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two damaged cars in car accident

When you are injured in a car accident in Colorado, you typically must file a claim with the at-fault driver’s insurance provider to receive compensation for your medical bills, car repairs, lost wages, and other damages. But what happens when there are multiple vehicles involved? Who is at fault in a three-car accident or multi-vehicle pileup?

It is actually very common for multiple people or parties to share fault for motor vehicle accidents. While this is often true in two-vehicle crashes, it is very often the case when three or more vehicles are involved.

Determining who was at fault for a multi-vehicle accident that left you injured can be difficult—and the other drivers involved may even try to argue that you were partly or mostly at fault. It is important that you work with an experienced car accident attorney who knows how to properly investigate these claims and who can protect your rights.

The Importance of Establishing Negligence

Because Colorado follows a fault (or “tort”) system, you typically cannot recover compensation after an accident through your own insurance provider unless you have specific coverage allowing you to do so. Instead, you will usually go through the at-fault driver’s insurance company to receive compensation for your medical expenses, lost income, and other damages. Because of this, establishing negligence is a critical element of your claim.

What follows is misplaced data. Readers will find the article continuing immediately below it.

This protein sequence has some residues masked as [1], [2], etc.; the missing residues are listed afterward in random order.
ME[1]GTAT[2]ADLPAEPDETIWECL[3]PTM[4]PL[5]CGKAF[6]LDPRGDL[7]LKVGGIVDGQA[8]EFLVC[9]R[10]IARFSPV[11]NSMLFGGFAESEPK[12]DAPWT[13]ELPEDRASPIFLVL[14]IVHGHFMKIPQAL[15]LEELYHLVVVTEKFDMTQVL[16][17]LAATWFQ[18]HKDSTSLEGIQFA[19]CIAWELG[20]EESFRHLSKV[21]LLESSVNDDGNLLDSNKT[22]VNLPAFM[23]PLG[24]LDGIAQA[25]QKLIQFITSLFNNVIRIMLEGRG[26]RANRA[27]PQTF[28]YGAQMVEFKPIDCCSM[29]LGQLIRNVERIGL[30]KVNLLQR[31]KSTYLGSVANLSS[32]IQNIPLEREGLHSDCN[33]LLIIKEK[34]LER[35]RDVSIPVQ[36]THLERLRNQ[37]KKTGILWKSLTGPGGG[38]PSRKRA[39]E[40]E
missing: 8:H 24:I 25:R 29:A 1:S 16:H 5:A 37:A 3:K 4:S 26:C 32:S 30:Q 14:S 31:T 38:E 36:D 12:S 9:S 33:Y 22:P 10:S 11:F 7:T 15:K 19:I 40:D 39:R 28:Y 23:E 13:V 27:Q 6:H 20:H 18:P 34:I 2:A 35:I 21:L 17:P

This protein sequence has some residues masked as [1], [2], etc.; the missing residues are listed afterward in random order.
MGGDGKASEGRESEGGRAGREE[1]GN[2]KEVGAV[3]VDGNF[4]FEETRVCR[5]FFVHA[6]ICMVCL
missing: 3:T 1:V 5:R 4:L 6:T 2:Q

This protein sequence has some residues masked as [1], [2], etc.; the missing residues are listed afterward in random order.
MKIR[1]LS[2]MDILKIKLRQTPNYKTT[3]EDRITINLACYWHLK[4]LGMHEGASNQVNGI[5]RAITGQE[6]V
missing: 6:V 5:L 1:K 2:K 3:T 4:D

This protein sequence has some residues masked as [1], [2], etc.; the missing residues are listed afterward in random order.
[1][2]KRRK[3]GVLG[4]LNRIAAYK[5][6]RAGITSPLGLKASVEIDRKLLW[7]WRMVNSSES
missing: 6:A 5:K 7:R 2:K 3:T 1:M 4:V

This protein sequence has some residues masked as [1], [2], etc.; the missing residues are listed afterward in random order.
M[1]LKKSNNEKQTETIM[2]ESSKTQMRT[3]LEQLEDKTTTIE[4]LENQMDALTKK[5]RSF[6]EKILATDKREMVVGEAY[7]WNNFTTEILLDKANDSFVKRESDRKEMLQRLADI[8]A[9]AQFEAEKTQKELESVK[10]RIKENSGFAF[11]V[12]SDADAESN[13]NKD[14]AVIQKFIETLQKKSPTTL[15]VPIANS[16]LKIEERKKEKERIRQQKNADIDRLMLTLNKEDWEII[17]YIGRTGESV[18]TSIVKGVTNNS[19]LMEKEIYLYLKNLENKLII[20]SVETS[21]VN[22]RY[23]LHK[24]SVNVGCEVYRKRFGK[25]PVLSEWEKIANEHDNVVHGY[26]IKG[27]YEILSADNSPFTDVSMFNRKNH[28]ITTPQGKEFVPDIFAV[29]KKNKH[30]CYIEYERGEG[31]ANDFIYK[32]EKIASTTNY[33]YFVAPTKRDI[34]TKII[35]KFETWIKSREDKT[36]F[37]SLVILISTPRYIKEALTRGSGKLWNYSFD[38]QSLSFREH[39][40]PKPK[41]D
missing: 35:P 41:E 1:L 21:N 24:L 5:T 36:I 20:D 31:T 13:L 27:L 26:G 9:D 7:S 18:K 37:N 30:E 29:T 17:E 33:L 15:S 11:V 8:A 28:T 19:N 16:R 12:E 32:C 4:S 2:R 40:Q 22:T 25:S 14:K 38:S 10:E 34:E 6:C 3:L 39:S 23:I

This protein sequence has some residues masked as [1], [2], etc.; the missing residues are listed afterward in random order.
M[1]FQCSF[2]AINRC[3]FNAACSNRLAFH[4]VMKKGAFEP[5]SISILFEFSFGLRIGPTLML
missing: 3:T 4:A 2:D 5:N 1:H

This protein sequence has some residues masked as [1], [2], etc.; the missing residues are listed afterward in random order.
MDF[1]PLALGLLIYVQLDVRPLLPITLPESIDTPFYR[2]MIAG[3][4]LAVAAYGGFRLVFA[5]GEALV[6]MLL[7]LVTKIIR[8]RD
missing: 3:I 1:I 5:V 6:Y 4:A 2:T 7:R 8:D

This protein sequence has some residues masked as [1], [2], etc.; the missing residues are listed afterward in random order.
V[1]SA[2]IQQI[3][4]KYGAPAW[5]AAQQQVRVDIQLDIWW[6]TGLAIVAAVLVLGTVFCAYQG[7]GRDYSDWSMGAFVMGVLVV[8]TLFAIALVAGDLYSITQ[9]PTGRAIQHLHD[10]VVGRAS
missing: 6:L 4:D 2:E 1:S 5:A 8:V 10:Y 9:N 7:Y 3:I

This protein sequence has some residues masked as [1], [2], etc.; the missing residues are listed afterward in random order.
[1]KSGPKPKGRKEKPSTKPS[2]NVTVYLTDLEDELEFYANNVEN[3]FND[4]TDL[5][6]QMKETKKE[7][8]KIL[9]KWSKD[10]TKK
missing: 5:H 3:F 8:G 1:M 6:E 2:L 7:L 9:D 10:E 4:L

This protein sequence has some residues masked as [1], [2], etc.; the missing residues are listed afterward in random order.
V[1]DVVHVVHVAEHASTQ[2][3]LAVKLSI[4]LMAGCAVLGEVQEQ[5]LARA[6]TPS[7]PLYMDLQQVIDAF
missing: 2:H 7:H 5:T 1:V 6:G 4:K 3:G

In a three-car accident, one or multiple parties may have caused or contributed to the accident by acting negligent or wrongfully. For example, if you were rear-ended by someone who was texting while driving, and they were rear-ended but their vehicle’s brake lights were out, the middle car may be the only negligent party. However, if the last vehicle in the line was tailgating the texting driver, they may both share some of the blame.

Multi-vehicle accidents are very complex, and there are many nuances involved in establishing negligence. An attorney at Clawson & Clawson can help you determine who may have been negligent and is therefore liable for your injuries and damages.

Understanding Colorado’s Rule of Modified Comparative Negligence

Colorado follows a rule of modified comparative negligence, which reflects the fact that many accidents can be attributed to not just one person’s negligence but the negligent conduct of multiple parties. Under this rule, individuals are permitted to bring personal injury claims even if they share some of the blame—as long as they were less than 50% at fault.

Say you were hit as you drove through an intersection by someone who failed to stop at a red light, but at the time of the accident, you were speeding a few miles per hour above the posted speed limit. Now imagine that the motorist behind you, who had been tailgating you as you drove through the intersection, also slammed into the back of your vehicle because they were following too closely. In this scenario, a jury might find that all three motorists share some degree of fault. As long as the jury does not assign you 50% or more of the blame, you can still file a claim for damages. You may even be able to file multiple claims—one against each of the other drivers involved.

It is important to note that just because you can still file a claim for damages if you were partly at fault for the accident, this does not mean that you will be able to receive the total amount of compensation you would otherwise be entitled to. In fact, Colorado’s modified comparative negligence rule reduces your recovery by the same percentage of fault you are found to have.